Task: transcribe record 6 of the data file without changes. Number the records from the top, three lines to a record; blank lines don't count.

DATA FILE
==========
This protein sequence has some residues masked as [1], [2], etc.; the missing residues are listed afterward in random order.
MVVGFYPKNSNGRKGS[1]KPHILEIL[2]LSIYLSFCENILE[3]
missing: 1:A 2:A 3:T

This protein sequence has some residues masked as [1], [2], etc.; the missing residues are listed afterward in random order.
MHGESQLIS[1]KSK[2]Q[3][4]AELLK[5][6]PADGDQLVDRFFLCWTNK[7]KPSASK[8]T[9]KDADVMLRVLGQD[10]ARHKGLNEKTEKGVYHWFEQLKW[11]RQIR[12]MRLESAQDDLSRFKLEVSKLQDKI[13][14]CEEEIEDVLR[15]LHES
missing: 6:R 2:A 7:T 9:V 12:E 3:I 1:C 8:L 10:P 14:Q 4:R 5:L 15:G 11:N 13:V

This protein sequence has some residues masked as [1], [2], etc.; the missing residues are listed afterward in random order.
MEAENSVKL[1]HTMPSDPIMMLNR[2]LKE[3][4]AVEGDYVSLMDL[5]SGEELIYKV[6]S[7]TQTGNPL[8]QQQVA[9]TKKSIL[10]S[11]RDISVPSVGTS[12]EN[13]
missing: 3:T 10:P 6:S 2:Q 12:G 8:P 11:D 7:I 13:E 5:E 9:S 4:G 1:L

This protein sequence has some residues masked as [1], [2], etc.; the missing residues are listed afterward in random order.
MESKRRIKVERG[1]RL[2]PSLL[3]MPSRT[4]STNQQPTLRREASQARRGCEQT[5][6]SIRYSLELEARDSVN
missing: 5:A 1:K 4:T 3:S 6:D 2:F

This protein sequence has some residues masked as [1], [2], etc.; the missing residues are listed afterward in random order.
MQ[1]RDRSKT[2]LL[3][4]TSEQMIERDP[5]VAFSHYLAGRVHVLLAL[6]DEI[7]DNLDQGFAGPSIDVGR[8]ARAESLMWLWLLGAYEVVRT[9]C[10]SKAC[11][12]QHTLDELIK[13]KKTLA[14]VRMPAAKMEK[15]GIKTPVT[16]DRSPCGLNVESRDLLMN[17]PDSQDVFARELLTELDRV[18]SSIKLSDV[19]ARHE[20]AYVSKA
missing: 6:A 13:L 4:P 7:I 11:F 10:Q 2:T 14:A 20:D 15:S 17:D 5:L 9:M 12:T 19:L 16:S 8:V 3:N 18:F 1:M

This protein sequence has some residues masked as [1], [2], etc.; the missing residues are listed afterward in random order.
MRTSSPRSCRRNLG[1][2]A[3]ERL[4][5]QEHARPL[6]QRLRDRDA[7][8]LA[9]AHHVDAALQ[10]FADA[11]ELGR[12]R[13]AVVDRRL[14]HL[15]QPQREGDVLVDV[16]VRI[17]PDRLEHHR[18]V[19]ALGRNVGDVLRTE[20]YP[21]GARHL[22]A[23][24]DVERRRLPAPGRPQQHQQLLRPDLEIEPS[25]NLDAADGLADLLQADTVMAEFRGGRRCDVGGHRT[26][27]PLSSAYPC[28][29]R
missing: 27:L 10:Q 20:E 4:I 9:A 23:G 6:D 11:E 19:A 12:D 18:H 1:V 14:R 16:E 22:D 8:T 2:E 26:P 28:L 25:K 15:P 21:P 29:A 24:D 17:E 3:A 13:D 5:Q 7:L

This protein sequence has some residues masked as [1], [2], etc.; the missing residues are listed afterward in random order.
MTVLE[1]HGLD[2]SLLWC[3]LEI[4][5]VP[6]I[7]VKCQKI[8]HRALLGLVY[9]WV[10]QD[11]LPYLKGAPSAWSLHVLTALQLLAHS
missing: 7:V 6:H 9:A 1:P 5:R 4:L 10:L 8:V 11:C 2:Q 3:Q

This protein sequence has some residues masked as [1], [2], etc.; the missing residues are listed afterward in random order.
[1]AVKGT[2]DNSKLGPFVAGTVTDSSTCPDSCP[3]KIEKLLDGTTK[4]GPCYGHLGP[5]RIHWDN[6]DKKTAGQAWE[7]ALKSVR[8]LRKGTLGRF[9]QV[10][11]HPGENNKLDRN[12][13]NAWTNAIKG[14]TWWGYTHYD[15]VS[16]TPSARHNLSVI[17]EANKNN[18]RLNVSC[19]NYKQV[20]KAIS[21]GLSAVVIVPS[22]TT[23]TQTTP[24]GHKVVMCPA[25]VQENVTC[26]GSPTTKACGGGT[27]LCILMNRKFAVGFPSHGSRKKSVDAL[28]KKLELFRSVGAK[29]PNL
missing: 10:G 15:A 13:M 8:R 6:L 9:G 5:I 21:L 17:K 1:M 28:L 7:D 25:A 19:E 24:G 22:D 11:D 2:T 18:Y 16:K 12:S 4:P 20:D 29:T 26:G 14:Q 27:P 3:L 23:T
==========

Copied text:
This protein sequence has some residues masked as [1], [2], etc.; the missing residues are listed afterward in random order.
MRTSSPRSCRRNLG[1][2]A[3]ERL[4][5]QEHARPL[6]QRLRDRDA[7][8]LA[9]AHHVDAALQ[10]FADA[11]ELGR[12]R[13]AVVDRRL[14]HL[15]QPQREGDVLVDV[16]VRI[17]PDRLEHHR[18]V[19]ALGRNVGDVLRTE[20]YP[21]GARHL[22]A[23][24]DVERRRLPAPGRPQQHQQLLRPDLEIEPS[25]NLDAADGLADLLQADTVMAEFRGGRRCDVGGHRT[26][27]PLSSAYPC[28][29]R
missing: 27:L 10:Q 20:E 4:I 9:A 23:G 6:D 11:E 19:A 12:D 18:H 1:V 14:R 16:E 22:D 8:T 2:E 26:P 28:L 25:K 15:P 21:P 29:A 24:D 17:E 3:A 13:D 5:Q 7:L